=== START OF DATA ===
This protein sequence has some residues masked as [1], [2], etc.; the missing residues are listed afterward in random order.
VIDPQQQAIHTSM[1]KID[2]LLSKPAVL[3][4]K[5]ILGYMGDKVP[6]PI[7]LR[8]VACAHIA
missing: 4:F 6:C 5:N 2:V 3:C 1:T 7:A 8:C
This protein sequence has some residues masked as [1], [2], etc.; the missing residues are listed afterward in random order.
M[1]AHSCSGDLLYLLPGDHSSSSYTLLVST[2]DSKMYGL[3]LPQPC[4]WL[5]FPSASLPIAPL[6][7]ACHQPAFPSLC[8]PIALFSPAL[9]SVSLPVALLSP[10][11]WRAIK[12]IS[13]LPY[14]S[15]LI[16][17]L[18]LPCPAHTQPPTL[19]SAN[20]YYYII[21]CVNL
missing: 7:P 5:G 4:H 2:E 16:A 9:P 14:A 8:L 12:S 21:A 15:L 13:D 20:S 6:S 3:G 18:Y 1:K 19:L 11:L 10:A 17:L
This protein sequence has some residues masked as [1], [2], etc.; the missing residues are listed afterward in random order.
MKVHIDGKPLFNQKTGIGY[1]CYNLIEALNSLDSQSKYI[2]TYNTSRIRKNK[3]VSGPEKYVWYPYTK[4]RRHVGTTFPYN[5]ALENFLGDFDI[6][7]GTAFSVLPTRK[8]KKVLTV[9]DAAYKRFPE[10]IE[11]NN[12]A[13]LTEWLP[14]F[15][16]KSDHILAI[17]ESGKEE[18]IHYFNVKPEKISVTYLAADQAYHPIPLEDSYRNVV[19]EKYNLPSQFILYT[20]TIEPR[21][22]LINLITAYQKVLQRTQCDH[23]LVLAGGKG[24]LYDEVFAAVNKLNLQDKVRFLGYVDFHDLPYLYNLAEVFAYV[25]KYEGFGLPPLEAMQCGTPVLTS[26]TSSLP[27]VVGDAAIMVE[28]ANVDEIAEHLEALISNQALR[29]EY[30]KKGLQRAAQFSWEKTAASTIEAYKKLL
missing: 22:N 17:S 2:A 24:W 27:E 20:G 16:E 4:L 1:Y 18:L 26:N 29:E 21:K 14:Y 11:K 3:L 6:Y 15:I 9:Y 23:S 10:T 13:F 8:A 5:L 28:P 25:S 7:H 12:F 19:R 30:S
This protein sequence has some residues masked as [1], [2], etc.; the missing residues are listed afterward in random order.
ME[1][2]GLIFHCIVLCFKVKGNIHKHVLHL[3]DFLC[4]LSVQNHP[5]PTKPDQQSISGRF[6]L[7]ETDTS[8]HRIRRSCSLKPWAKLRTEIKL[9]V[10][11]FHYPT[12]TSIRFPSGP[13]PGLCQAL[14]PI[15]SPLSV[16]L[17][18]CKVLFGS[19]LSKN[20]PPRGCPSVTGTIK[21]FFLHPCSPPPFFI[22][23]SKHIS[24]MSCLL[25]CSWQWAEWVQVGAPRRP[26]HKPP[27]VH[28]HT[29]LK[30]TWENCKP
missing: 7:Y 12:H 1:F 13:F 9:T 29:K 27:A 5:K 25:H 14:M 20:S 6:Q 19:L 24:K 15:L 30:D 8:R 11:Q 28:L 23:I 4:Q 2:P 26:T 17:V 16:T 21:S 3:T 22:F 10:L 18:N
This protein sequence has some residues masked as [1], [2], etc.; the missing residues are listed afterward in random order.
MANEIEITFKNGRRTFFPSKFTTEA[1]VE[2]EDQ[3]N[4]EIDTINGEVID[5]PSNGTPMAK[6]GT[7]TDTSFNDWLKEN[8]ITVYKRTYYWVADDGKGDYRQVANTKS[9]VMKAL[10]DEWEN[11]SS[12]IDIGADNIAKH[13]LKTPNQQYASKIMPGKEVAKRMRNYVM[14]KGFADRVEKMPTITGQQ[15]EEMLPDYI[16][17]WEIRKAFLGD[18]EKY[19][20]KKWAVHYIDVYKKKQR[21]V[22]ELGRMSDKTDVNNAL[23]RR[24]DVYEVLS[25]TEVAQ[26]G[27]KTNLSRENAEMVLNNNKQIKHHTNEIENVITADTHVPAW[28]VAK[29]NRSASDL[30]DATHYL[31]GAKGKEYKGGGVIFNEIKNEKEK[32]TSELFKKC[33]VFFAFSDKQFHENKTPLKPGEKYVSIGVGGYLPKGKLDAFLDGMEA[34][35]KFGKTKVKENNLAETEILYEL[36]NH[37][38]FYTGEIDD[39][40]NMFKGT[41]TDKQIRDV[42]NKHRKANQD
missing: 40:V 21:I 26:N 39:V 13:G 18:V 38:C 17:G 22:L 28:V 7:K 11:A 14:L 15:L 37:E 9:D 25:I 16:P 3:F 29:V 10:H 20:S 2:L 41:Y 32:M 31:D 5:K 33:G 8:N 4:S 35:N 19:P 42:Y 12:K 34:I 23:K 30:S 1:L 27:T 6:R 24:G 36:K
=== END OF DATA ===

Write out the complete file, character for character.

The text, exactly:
This protein sequence has some residues masked as [1], [2], etc.; the missing residues are listed afterward in random order.
VIDPQQQAIHTSM[1]KID[2]LLSKPAVL[3][4]K[5]ILGYMGDKVP[6]PI[7]LR[8]VACAHIA
missing: 4:F 6:C 5:N 2:V 3:C 1:T 7:A 8:C
This protein sequence has some residues masked as [1], [2], etc.; the missing residues are listed afterward in random order.
M[1]AHSCSGDLLYLLPGDHSSSSYTLLVST[2]DSKMYGL[3]LPQPC[4]WL[5]FPSASLPIAPL[6][7]ACHQPAFPSLC[8]PIALFSPAL[9]SVSLPVALLSP[10][11]WRAIK[12]IS[13]LPY[14]S[15]LI[16][17]L[18]LPCPAHTQPPTL[19]SAN[20]YYYII[21]CVNL
missing: 7:P 5:G 4:H 2:E 16:A 9:P 14:A 8:L 12:S 21:A 15:L 13:D 20:S 6:S 3:G 18:Y 1:K 19:L 11:L 10:A 17:L
This protein sequence has some residues masked as [1], [2], etc.; the missing residues are listed afterward in random order.
MKVHIDGKPLFNQKTGIGY[1]CYNLIEALNSLDSQSKYI[2]TYNTSRIRKNK[3]VSGPEKYVWYPYTK[4]RRHVGTTFPYN[5]ALENFLGDFDI[6][7]GTAFSVLPTRK[8]KKVLTV[9]DAAYKRFPE[10]IE[11]NN[12]A[13]LTEWLP[14]F[15][16]KSDHILAI[17]ESGKEE[18]IHYFNVKPEKISVTYLAADQAYHPIPLEDSYRNVV[19]EKYNLPSQFILYT[20]TIEPR[21][22]LINLITAYQKVLQRTQCDH[23]LVLAGGKG[24]LYDEVFAAVNKLNLQDKVRFLGYVDFHDLPYLYNLAEVFAYV[25]KYEGFGLPPLEAMQCGTPVLTS[26]TSSLP[27]VVGDAAIMVE[28]ANVDEIAEHLEALISNQALR[29]EY[30]KKGLQRAAQFSWEKTAASTIEAYKKLL
missing: 22:N 17:S 2:A 24:W 27:E 20:G 16:E 4:L 1:Y 18:L 26:N 29:E 21:K 14:Y 11:K 3:L 6:Y 15:I 9:Y 23:S 10:T 13:F 8:A 5:L 28:P 25:S 7:H 12:F 19:R 30:S
This protein sequence has some residues masked as [1], [2], etc.; the missing residues are listed afterward in random order.
ME[1][2]GLIFHCIVLCFKVKGNIHKHVLHL[3]DFLC[4]LSVQNHP[5]PTKPDQQSISGRF[6]L[7]ETDTS[8]HRIRRSCSLKPWAKLRTEIKL[9]V[10][11]FHYPT[12]TSIRFPSGP[13]PGLCQAL[14]PI[15]SPLSV[16]L[17][18]CKVLFGS[19]LSKN[20]PPRGCPSVTGTIK[21]FFLHPCSPPPFFI[22][23]SKHIS[24]MSCLL[25]CSWQWAEWVQVGAPRRP[26]HKPP[27]VH[28]HT[29]LK[30]TWENCKP
missing: 7:Y 12:H 1:F 13:F 9:T 29:K 27:A 5:K 25:H 14:M 20:S 6:Q 19:L 24:K 15:L 30:D 8:R 11:Q 28:L 23:I 4:Q 2:P 26:T 17:V 16:T 21:S 3:T 22:F 10:L 18:N
This protein sequence has some residues masked as [1], [2], etc.; the missing residues are listed afterward in random order.
MANEIEITFKNGRRTFFPSKFTTEA[1]VE[2]EDQ[3]N[4]EIDTINGEVID[5]PSNGTPMAK[6]GT[7]TDTSFNDWLKEN[8]ITVYKRTYYWVADDGKGDYRQVANTKS[9]VMKAL[10]DEWEN[11]SS[12]IDIGADNIAKH[13]LKTPNQQYASKIMPGKEVAKRMRNYVM[14]KGFADRVEKMPTITGQQ[15]EEMLPDYI[16][17]WEIRKAFLGD[18]EKY[19][20]KKWAVHYIDVYKKKQR[21]V[22]ELGRMSDKTDVNNAL[23]RR[24]DVYEVLS[25]TEVAQ[26]G[27]KTNLSRENAEMVLNNNKQIKHHTNEIENVITADTHVPAW[28]VAK[29]NRSASDL[30]DATHYL[31]GAKGKEYKGGGVIFNEIKNEKEK[32]TSELFKKC[33]VFFAFSDKQFHENKTPLKPGEKYVSIGVGGYLPKGKLDAFLDGMEA[34][35]KFGKTKVKENNLAETEILYEL[36]NH[37][38]FYTGEIDD[39][40]NMFKGT[41]TDKQIRDV[42]NKHRKANQD
missing: 40:V 21:I 26:N 39:V 13:G 18:V 38:C 17:G 22:L 28:V 7:K 11:A 14:L 15:L 37:E 9:D 25:I 16:P 3:F 29:V 10:H 20:S 2:L 41:Y 32:M 31:D 5:K 33:G 8:N 4:S 35:N 19:P 42:Y 12:K 34:I 23:K 30:S 1:L 27:T 6:R 24:G 36:K